Secrets of a Black Boy (Playing with Crayons/Theatre Passe Muraille)
A constantly evolving mix of storytelling and narrative theatre, playwright Darren Anthony’s moving and evocative Secrets of a Black Boy brings five very different black men together for one last game of dominoes before their community centre closes. The play begins with a theatrical montage chronicling the history of black men in North America and makes its way to 2016 where the group of men take turns telling stories on an insightfully unsteady set made of moving boxes. Song, dance, and spoken word weave their way through the tale that’s been rewritten and updated over ten years as new horrors hit the black community. Eric Garner, Trayvon Martin, the Ferguson protests- all discussion points that have arisen since the script premiered in 2007 already filled with eye-opening material. A few tonal shifts are jarring (the subject changes from police brutality to “I don’t want to go to my friend’s wedding” in a matter of seconds) but the harsh juxtaposition of lighter moments (Julien Hyacinthe’s monologue about dating white women) with the darkness of the play’s most memorable scenes (Mark Sparks’ insight into domestic abuse) speaks to the complexity of a community given not nearly enough platforms like this one to tell their stories.
Constellations (Canadian Stage)
A dull story about a tragic couple told with visual flair and narrative gimmick, Constellations is as skippable a big ticket show as I’ve ever seen. It’s not bad, it’s just not much. Designer Michael Gianfrancesco’s rotating platform has given director Peter Hinton the opportunity for a few moments of moderately cool metaphor along the “how far apart are they?”/”are they moving or still?” lines and Jane Chan’s cello contributions are A+ but I simply never cared enough about Roland and Marianne to summon any real interest in how their relationship plays out differently in various universes as distinguished by individual decisions. We see Graham Cuthbertson and Cara Ricketts play the same scenes over and over again in varying order, slightly differently each time. What remains the same in every part of the multiverse is an astounding lack of chemistry between the two actors whose naturalistic (Cuthbertson) and stylized (Ricketts) choices separate them by far more than a rotating platform and the space/time continuum.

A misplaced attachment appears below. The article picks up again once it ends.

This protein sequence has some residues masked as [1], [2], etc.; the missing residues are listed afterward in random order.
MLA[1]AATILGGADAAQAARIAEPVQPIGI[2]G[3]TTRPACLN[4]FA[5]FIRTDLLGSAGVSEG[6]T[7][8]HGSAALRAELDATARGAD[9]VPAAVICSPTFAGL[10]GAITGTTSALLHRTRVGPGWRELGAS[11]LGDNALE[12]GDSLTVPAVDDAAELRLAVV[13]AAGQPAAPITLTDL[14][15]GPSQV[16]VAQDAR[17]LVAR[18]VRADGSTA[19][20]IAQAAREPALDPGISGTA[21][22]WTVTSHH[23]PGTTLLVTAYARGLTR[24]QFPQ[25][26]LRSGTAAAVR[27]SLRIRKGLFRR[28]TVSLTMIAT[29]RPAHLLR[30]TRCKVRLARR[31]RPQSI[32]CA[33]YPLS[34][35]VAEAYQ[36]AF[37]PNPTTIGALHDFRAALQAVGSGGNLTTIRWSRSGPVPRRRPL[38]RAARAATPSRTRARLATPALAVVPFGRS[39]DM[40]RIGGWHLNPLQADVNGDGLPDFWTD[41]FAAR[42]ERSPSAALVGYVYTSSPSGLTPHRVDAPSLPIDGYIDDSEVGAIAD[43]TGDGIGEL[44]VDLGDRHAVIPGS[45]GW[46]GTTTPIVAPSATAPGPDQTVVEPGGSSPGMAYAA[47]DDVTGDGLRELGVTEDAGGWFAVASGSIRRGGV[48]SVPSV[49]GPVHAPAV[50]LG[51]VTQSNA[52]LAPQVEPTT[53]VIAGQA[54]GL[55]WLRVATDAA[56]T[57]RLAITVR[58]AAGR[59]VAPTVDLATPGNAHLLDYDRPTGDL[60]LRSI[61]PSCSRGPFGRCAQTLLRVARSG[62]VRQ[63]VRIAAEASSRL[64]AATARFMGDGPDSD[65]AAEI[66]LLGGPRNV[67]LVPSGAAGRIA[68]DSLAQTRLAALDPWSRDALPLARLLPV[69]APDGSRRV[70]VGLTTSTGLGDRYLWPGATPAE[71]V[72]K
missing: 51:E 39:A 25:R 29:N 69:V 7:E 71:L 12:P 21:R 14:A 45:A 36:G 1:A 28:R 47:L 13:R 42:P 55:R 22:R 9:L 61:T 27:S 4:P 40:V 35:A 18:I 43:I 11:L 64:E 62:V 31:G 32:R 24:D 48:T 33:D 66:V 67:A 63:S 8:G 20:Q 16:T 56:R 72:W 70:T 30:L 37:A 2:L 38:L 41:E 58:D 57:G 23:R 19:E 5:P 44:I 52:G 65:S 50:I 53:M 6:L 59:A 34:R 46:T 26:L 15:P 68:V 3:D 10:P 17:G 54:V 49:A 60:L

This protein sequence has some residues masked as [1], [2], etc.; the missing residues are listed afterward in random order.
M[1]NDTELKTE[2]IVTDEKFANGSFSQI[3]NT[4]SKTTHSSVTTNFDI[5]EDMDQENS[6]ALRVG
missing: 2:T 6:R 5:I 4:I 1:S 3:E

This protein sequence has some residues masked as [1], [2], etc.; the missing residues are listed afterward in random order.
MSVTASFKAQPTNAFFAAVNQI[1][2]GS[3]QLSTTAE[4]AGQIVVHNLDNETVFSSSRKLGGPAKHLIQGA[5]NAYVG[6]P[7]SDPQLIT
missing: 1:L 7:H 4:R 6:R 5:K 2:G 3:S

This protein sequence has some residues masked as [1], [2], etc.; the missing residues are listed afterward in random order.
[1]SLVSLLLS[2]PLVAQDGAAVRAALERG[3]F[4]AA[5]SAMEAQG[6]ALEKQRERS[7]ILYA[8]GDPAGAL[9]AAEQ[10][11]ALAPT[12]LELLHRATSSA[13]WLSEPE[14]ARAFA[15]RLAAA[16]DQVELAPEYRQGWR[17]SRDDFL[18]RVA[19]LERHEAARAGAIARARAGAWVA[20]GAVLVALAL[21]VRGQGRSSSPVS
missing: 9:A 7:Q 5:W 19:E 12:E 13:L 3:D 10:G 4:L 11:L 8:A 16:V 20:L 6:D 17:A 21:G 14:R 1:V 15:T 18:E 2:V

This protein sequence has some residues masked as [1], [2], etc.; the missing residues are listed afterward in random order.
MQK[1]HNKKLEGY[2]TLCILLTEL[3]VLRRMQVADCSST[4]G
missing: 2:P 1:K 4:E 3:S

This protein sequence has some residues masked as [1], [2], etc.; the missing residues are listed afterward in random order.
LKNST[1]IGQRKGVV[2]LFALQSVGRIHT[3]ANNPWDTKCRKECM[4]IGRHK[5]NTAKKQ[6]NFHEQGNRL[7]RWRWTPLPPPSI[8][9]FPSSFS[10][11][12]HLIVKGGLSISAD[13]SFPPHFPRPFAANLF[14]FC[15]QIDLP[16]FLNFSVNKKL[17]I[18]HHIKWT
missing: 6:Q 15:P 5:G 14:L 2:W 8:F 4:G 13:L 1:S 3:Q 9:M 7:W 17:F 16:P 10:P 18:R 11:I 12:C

Beaver (Storefront Arts Initiative/We Will Meet Productions)
Carmen Grant‘s prudish vulnerability, PJ Prudat’s wounded unreliability, and Katie Swift’s unapologetic bizarro bravado are much-needed highlights of an otherwise uninspiring production of a confoundingly ridiculous play. Claudia Dey’s wacky, snow-covered coming-of-age tragicomedy isn’t half as empowering as it thinks it is (though I will admit that “fly your own flag” is a catchy little slogan) and the characters are so cartoonish it’s a wonder that the aforementioned three are able to make much of a mark at all. Brendan McMurtry-Howlett approaches the direction as if scared that his voice will obscure the author’s, settling for ultra-basic staging and character work with about as much nuance as the unbelievably ugly type-telegraphing costumes (designed by the playwright herself). There are moments in Beaver‘s forever-and-a-day runtime when you can look into Carmen Grant’s eyes and she’ll pull you through but those moments are too few and too often lost amidst all the nonsensical chaos.